The submariner initiation ceremony is performed for everyone who is about to submerge, regardless of rank or position. While underwater, the sailor must drink a flacon of seawater. Then he must kiss a swinging sledgehammer, which on the Akula is a club ("bulava" in Russian), a reference to the homonymous missiles that were tested on the vessel. The most important thing in this procedure is not to be hit on the teeth. Whoever performs the ritual successfully receives a submariner certificate and, depending on the crew's mood, a present in the form of a roach, and sometimes even a "commemorative stamp" on his derrière.


The main command center. Source: Oleg Kuleshov

The Project 941 submarines are unique not only for their size and power, but also for the comfortable living and working conditions on board. For this the project has been named the “floating Hilton.”

Inside there is a rest area that includes a bath, a pool, a solarium, a gym and a relaxation room with a winter garden.

The exercise equipment to the left was developed by a leading nuclear submarine designer, the Rubin Design Bureau, while the one on the right was donated by patron organizations.

A gym inside the sub helps sailors to stay in good shape. Source: Oleg Kuleshov

The pool measures 4 x 2 meters and is two meters deep. It can be filled with fresh water as well as seawater and can be heated.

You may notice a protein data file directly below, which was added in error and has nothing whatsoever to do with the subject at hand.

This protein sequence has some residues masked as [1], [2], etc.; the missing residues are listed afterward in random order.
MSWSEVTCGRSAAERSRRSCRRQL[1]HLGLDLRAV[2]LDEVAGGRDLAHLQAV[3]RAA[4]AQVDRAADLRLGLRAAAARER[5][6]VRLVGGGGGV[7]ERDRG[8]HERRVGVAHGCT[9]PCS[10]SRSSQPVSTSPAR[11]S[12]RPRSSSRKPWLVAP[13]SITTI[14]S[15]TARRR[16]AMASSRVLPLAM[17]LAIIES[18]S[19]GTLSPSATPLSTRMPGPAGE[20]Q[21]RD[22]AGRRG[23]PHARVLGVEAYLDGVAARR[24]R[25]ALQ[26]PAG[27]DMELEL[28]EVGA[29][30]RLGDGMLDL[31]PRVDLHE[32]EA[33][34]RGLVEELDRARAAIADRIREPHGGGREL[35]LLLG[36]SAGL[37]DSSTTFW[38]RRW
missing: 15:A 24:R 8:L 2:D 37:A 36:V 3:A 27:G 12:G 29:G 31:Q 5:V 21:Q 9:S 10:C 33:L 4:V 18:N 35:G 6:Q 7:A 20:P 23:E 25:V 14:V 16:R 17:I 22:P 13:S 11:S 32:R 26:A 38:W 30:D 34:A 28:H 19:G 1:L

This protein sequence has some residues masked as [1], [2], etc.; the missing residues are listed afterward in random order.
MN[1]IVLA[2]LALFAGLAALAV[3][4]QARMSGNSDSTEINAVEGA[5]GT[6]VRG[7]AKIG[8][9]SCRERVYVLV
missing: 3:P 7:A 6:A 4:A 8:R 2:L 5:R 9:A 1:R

The swimming pool is 2 meters deep. Source: Oleg Kuleshov

Submariners regularly visit the sauna, but more frequently the bath. At sea the service schedule is always tight – there is no time.

A sauna is located near the pool. Source: Oleg Kuleshov

A few years ago the Akula even boasted a little zoo – there were parrots and canaries aboard. However, the birds could not tolerate the submersion and now the submarine only has a winter garden.

The recreation room. Source: Oleg Kuleshov

The Dmitry Donskoi contains two mess rooms. The first is for the younger crew and the second is for the officers, which also has an exhibition dedicated to the Battle of Kulikovo (the great victory won against the Mongols in 1380 by Dmitry Donskoi, after whom the vessel is named). It is in the second cabin that the submariner initiation with the club takes place.

The officer's mess. Source: Oleg Kuleshov

All the furniture in the mess room and in other rooms is fixed to the floor with chains in order to prevent it from rocking.

The mess for the younger crew is equipped more modestly. Source: Oleg Kuleshov

We were called to visit the commander's saloon. It has three rooms: one for meetings, the commander's cabin and one for the senior officer on board.

The meeting room in the commander's saloon. Source: Oleg Kuleshov

Unfortunately, it was impossible to see other areas on board the Dmitry Donskoi. Despite its respectable age, much about this gigantic submarine remains a secret and access to many areas is reserved only for military personnel. 

The submarine will remain in use until 2022. Source: Oleg Kuleshov

According to the plans of the Russian Fleet, the submarine will remain in use until 2022, though it is possible that it will then be modernized and continue its service.

All rights reserved by Rossiyskaya Gazeta.